Introducing… the connected CD player, the smart approach to tackle your professional life. It seems impossible to compete with the latest connectivity gadgets. No worries, this one does not take any space, battery life is infinite, and can be very very cool.
The CD player is the individual player at work. The C is Chaos, the daily whirlwind of urgency and overload of information, activities, meetings,… The D is the Discipline you need to master your reality, both Discipline of Thought and Discipline of Action.
The connected CD player is the team player. You must interact, communicate, give and receive inspiration and energy. You have to thrive in chaos, be disciplined and connect.
Let me show you how this mental gadget works. First, list all activities relevant to your job. Second, categorize them in the following five essential disciplines:
Know. As a knowledge worker, you need to learn continuously and be knowledgeable on a product or products and a market or markets. Find out what you need to know to be an expert in your field. You can learn through training, online or traveling in the field. Find the time, everyday, to learn, get out of the office, take the pulse of your customers and your colleagues.
Communicate. This is a two-way road. You can show and tell what you know, but, more importantly: you must listen. This is the discipline of understanding the frame of mind, drivers and concerns of others.
Serve. Service is what your company, your boss, your peers expect from you. You have to do this, it is important and necessary, but occasionally bureaucratic activities may not provide intrinsic value. Watch out carefully this essential discipline, don’t let it consume most of your time and energy.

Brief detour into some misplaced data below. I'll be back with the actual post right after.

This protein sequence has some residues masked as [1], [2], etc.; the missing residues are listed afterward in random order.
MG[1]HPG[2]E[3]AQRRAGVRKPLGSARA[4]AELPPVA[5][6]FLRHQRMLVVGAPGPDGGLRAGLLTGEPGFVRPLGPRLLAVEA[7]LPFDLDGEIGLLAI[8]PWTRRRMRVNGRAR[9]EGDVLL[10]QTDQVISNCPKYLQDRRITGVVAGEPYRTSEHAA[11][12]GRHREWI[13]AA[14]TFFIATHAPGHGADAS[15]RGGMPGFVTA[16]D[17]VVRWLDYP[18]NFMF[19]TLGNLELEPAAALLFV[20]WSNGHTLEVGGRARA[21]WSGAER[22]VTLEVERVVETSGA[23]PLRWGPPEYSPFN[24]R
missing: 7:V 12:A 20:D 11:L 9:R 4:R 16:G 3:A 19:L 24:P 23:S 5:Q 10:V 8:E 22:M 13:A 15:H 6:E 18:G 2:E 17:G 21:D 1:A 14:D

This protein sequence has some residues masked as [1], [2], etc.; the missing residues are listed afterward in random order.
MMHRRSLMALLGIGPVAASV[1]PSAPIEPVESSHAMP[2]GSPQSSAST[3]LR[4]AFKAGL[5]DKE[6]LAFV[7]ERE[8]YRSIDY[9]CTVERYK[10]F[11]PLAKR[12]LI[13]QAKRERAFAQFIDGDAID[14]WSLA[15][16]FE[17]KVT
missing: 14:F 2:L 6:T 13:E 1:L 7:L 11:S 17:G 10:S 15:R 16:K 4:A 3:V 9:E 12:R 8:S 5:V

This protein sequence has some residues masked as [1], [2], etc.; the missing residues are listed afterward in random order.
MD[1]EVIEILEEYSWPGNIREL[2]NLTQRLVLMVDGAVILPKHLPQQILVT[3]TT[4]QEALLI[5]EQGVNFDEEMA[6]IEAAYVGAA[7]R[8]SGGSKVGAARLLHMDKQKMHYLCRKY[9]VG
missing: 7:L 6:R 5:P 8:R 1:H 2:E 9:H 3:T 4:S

Execute. This is about being proactive, leading and adding value. This is about creating a product that will be associated to you or your team. This product can be a program, a report, an idea, a tangible product that is specific and can be measured.
Connect. Let’s move now from being a superb CD player to a phenomenal team player. The key is connecting strategy, priorities and metrics, encouraging candid and robust dialogue, being transparent and accountable. This discipline should be embraced by senior and team leaders, but also by individual contributors, who can lead themselves or others in their sphere of influence.
If you thrive in chaos, know, communicate, serve, execute and connect, facilitating collective decision making and strategic planning, you have become the ideal team player, a connected CD player.
To achieve truly personalized cancer care, our healthcare system should integrate technology with the human touch.
President John Kennedy’s moonshot mission in the 1960s that landed a man on the moon has become an inspiration for conquering cancer.
Achieving universal cancer care requires precision and personalized medicine, as well as integrated care, a multi-dimensional approach to ensure patients in need are aware of and have access to life-saving treatments.
Precision and personalized medicine, driven by big data analytics and artificial intelligence, cannot completely replace human interactions, especially the relationship between patients and caregivers. This relationship can be marked by confusion, anxiety, and helplessness, all a result of the overwhelming and complex medical information that must be understood, among other factors. Physicians spend an increasing amount of time on continual education and administrative paperwork, decreasing the amount and quality of time they can spend with their patients.
To achieve truly personalized care, our healthcare system should integrate technology with the human touch. Patients should understand the basics of precision and personalized medicine and feel empowered to make decisions regarding how their data will be used for themselves and to save the lives of others. Only through joining forces and ensuring patient-centric healthcare can we become masters of the cancer universe.
Oscar Segurado, MD, PhD, Director of Medic Affairs Consulting LLC, has extensive global experience covering oncology, immunology and molecular biology in academia and industry settings.
This is an excerpt of an article originally published in The Hill on February 6, 2007